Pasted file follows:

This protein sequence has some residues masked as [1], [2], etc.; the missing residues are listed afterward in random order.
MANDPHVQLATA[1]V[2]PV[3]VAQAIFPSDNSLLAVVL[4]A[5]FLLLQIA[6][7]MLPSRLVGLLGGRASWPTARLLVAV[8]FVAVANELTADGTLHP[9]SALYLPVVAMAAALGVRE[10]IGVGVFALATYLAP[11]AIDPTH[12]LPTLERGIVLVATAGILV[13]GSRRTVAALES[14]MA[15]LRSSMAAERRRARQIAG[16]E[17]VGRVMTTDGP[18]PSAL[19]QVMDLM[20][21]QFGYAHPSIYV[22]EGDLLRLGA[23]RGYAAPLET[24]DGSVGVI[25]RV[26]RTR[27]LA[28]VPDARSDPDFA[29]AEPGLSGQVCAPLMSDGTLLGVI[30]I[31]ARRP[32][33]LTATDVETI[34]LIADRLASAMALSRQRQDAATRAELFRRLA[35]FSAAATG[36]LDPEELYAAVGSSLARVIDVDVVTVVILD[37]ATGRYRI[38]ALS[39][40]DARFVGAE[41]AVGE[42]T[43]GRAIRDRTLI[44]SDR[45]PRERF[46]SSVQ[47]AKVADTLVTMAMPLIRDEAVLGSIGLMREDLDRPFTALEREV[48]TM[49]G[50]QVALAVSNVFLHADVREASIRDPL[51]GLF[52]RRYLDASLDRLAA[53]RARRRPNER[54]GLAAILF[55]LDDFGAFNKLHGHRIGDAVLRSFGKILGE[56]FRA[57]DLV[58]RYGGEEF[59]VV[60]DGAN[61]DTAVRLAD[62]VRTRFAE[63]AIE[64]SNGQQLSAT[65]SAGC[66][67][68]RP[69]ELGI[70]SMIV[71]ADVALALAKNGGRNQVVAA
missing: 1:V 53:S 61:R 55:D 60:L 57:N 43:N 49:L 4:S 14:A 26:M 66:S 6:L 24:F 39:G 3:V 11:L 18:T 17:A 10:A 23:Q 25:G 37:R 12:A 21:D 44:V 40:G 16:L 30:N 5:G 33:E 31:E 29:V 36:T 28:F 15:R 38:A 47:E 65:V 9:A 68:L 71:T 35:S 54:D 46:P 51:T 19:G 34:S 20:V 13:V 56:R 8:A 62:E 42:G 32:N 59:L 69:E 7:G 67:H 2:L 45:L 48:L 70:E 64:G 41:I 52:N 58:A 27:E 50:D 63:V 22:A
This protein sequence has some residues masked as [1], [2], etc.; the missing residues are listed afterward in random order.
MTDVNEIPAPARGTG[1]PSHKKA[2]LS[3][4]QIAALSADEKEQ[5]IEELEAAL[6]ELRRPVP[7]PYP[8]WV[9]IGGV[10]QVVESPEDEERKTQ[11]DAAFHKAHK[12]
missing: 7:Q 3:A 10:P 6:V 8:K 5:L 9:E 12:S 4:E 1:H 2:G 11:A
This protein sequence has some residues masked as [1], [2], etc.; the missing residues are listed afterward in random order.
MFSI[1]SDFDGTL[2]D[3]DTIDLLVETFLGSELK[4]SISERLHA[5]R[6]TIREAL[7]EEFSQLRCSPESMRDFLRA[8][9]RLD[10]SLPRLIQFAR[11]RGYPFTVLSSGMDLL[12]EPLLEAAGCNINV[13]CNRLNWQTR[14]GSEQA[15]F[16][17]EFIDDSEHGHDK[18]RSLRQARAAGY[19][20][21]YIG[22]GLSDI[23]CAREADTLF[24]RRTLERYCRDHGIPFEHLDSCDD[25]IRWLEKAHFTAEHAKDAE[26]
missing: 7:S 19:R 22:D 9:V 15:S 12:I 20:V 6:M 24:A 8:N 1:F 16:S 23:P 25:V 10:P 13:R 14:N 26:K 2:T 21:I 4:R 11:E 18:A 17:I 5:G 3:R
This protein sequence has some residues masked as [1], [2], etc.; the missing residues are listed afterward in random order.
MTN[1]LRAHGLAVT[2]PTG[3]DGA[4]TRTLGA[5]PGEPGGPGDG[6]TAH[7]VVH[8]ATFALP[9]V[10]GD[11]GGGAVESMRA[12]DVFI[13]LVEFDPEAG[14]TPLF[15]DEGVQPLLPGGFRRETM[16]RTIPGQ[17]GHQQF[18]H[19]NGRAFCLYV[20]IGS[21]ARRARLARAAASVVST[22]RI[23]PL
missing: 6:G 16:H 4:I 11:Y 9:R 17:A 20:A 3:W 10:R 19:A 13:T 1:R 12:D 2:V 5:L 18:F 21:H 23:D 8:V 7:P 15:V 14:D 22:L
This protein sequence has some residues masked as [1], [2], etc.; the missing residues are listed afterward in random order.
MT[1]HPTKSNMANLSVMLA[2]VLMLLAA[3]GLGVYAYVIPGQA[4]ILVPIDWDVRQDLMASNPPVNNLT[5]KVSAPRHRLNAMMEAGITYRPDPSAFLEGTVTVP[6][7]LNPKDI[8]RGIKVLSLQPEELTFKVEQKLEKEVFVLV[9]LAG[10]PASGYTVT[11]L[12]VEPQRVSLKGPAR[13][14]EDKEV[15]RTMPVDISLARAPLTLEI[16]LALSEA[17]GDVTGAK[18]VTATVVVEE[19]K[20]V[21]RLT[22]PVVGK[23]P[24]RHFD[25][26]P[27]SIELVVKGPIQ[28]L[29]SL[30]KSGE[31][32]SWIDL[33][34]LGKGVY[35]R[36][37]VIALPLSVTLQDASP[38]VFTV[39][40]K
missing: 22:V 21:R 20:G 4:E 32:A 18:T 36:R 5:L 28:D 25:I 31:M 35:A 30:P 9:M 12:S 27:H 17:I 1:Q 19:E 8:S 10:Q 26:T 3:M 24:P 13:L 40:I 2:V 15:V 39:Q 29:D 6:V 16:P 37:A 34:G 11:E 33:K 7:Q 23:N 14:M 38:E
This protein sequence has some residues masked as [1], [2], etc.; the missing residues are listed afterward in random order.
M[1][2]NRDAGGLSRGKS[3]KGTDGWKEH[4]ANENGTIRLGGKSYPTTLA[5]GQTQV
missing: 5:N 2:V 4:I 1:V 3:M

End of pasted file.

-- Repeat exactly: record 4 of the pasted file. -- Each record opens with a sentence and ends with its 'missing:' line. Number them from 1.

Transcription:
This protein sequence has some residues masked as [1], [2], etc.; the missing residues are listed afterward in random order.
MTN[1]LRAHGLAVT[2]PTG[3]DGA[4]TRTLGA[5]PGEPGGPGDG[6]TAH[7]VVH[8]ATFALP[9]V[10]GD[11]GGGAVESMRA[12]DVFI[13]LVEFDPEAG[14]TPLF[15]DEGVQPLLPGGFRRETM[16]RTIPGQ[17]GHQQF[18]H[19]NGRAFCLYV[20]IGS[21]ARRARLARAAASVVST[22]RI[23]PL
missing: 6:G 16:H 4:I 11:Y 9:R 17:A 20:A 3:W 10:R 19:A 13:T 1:R 12:D 2:V 5:L 18:F 21:H 23:D 8:V 7:P 15:V 14:D 22:L